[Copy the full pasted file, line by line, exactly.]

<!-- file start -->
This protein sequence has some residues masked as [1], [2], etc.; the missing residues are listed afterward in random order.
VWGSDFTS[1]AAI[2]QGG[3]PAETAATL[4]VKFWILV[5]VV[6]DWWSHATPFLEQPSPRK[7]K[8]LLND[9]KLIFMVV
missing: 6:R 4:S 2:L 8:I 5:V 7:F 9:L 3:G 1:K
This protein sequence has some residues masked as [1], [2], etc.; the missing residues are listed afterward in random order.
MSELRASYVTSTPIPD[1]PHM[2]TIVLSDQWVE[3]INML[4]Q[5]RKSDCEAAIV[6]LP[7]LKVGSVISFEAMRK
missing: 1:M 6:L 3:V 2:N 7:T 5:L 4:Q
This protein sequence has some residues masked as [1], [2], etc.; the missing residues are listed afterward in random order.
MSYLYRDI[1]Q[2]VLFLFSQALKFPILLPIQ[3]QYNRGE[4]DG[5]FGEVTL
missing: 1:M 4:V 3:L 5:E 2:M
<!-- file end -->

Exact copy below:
This protein sequence has some residues masked as [1], [2], etc.; the missing residues are listed afterward in random order.
VWGSDFTS[1]AAI[2]QGG[3]PAETAATL[4]VKFWILV[5]VV[6]DWWSHATPFLEQPSPRK[7]K[8]LLND[9]KLIFMVV
missing: 6:R 4:S 2:L 8:I 5:V 7:F 9:L 3:G 1:K
This protein sequence has some residues masked as [1], [2], etc.; the missing residues are listed afterward in random order.
MSELRASYVTSTPIPD[1]PHM[2]TIVLSDQWVE[3]INML[4]Q[5]RKSDCEAAIV[6]LP[7]LKVGSVISFEAMRK
missing: 1:M 6:L 3:V 2:N 7:T 5:L 4:Q
This protein sequence has some residues masked as [1], [2], etc.; the missing residues are listed afterward in random order.
MSYLYRDI[1]Q[2]VLFLFSQALKFPILLPIQ[3]QYNRGE[4]DG[5]FGEVTL
missing: 1:M 4:V 3:L 5:E 2:M